Home at Home

Over at Slice of Life Holmes has a powerful post that begins as a tribute to a fallen police officer in his new city, Charlotte (where I lived from 1994 to 1996) and ends up as a reflection on what it means to be at home. Over the course of the post he comes to an epiphany that he presents through the literary tactic of epistrophe. Charlotte has become his city.

For many of us "home" is a more problematic concept than it ought to be. Holmes and I grew up in the same home town, and for many years "home" was to us a simple concept: A little out of the way mill town where we attended our one high school and lamented how damned boring life there was. Newport was the poor stepchild in the Upper Valley, a town we rather easily referred to as a shithole, though nestled as it is in the hills and trees of New England it is a lovely shithole and when things are good and jobs are plentiful and the many narrow-minded folks are not winning the hearts and minds of the town, we both can even romanticize it if the conversation flows in the right way.

But then you go to college, and by sophomore year you discover that after a week or two at home you are ready to be back on campus. By senior year, you are comfortable saying that you are ready for break to be over so you can be back in your room, back at your house, back to practice and even to classes. You are ready to be back home, or at least "home." To use academic jargon, "home" becomes a problemetized concept during your college years. To strip away that jargon, for many of us, college marks the first time that we realize that our horizons have changed, and that home will no longer be simply where we grew up.

By now I have moved so often, and my Mom no longer lives in the old hometown, and my Dad is only there for a little more than half the year, and the house in which I grew up was lost (conceded?) in a divorce settlement far from my control or say-so, and though I may return once every eighteen months or so I am rarely there for more than a couple of days, so that Newport is my old home town, but it is no longer home and has not been for a long time.

In recent years home has been Charlotte and Washington, Charlottesville and Athens, Grahamstown (South Africa) and Oxford (England). There have been others as well. Home has been Mankato, unhappily, and now it is Odessa, and I am as surprised as anyone that it is happily so. I've no idea how long this flat, dry expanse between Dallas-Fort Worth and El Paso will be home, but it is for now, and while home is, for most people, a long-time thing, in my peripatetic life since leaving the home town it has also often been a right-now thing.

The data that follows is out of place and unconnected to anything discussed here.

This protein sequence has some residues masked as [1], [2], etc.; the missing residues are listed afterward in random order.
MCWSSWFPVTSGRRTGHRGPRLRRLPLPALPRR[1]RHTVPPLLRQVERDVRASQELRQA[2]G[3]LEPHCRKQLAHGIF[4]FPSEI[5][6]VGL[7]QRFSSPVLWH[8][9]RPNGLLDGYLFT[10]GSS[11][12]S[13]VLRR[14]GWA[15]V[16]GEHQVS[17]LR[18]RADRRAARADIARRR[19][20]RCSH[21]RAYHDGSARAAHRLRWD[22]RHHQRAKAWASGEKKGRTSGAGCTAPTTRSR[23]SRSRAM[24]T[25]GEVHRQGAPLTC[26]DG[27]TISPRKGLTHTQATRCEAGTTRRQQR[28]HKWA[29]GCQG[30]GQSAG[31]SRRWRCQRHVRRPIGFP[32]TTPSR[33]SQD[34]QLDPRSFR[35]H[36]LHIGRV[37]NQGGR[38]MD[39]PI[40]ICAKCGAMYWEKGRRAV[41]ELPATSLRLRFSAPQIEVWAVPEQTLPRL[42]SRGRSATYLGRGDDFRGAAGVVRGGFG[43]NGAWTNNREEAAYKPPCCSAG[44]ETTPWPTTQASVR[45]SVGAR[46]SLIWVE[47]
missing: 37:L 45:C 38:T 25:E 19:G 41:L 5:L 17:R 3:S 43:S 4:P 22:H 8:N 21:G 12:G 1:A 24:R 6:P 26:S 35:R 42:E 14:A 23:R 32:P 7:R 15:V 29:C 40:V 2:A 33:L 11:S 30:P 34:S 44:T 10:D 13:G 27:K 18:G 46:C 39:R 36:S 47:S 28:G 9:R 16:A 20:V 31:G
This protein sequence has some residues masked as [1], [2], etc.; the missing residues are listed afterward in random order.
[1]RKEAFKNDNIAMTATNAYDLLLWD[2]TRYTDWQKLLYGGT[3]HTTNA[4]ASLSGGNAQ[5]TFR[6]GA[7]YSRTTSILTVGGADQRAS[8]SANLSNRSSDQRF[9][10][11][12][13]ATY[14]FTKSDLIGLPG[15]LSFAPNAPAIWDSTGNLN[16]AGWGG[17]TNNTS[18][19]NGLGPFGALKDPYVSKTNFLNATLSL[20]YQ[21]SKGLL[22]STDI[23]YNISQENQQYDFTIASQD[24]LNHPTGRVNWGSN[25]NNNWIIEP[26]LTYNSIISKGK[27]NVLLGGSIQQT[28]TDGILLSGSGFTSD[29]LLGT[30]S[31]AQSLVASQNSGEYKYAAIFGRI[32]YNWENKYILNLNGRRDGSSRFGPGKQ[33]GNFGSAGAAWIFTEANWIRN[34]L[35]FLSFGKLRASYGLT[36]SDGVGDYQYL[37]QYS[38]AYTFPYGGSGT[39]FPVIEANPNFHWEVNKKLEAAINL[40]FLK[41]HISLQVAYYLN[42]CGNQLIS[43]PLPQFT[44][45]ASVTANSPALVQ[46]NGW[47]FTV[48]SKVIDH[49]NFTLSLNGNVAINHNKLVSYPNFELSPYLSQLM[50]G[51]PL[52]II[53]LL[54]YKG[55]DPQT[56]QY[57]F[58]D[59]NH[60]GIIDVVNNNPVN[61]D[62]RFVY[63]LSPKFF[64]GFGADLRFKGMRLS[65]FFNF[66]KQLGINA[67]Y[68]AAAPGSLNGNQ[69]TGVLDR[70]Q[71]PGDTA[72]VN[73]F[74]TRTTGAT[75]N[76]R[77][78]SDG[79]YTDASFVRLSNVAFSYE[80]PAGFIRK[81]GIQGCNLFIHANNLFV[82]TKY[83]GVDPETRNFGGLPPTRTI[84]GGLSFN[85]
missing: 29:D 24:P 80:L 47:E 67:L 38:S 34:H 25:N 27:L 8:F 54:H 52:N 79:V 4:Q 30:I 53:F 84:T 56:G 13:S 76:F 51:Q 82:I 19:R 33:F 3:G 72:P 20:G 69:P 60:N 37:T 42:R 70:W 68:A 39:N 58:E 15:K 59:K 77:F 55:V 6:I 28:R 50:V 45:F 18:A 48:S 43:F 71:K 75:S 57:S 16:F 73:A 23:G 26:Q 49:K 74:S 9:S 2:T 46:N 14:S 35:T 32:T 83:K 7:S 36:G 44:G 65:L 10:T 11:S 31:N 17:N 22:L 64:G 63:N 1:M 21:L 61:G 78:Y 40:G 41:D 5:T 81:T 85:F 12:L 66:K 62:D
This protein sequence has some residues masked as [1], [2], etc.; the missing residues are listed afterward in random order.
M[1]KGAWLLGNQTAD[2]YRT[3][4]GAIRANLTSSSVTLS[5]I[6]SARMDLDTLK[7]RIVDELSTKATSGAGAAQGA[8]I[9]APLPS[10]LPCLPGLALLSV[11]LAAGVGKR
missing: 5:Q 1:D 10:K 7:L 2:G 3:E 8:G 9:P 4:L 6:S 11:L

"Home" is surely more than where you lay your head, though laying one's head is probably a necessary condition. Home is, ultimately, where you live your life not only in the grandest sense, but also where you establish a rapport with the mundane. Home for me is a frustrating and expensive heating/cooling unit and the little old ladies next door with whom we exchange small talk when they teeter outdoors to smoke. It is the Odessa American in my carport every morning even if I will rarely read much of it, and it is the growing campus less than a mile from our front door. Home is where I come back to when I have been somewhere else. Home is a place I defend to outsiders before they have even said anything disparaging and it is a place I need to leave every so often even if it won't be long before I'll be referring to "home," and I'll know exactly the place I have in mind when I say it.

Sunday, April 08, 2007

Happy Birthday, Blogging!

Blogging is now ten years old. I came to the game neither early nor late and see the endeavor as neither likely to save the world nor as merely a frivolous pastime. But blogging is with us to stay, and the more that folks in paper and ink journalism mock bloggers, the more it shows what a real impact this medium has had on the way we receive, filter, and present information and ideas.

Saturday, April 07, 2007

Fire Him, (Fine Him?), And Ostracize Him

I've always found Don Imus to be a fatuous gasbag who, on the rare ocasions when I have been stuck listening to him, has never been either funny or insightful. And after his latest racist remarks about the Rutgers women's basketball team he (and his producer) ought to be fired from their jobs.

There is also a part of me that feels as if the FCC ought to fine them heavily -- a million dollars or more. The firing ought to be a no brainer. The fining is a bit more problematic given the First Amendment and the fact that I am pretty much a free speech absolutist. But the FCC has set the tone -- tv and radio stations have been fined for much less, and Howard Stern used to face the FCC's wrath all the time for far lesser violations. So even if I disagree with just about any fining, the FCC at least must be consistent on this matter. And if Imus were to fight the fine and win, well, I'd be more than happy to see the FCC take a punch in the mouth.

Here is the exchange in question:

"That's some rough girls from Rutgers," Imus said. "Man, they got tattoos ... "

"Some hardcore hos," said (producer Bernard) McGurk.

"That's some nappy headed hos there, I'm going to tell you that," Imus said.

Imagine being a father or mother of one of these girls, a sibling or a friend. These women are college students. Imus does not know a single one of them. He has no idea about their intellect or their character or their aspirations. he has no idea which are leaders, which are funny, which are beautiful. To him they are "nappy headed hos."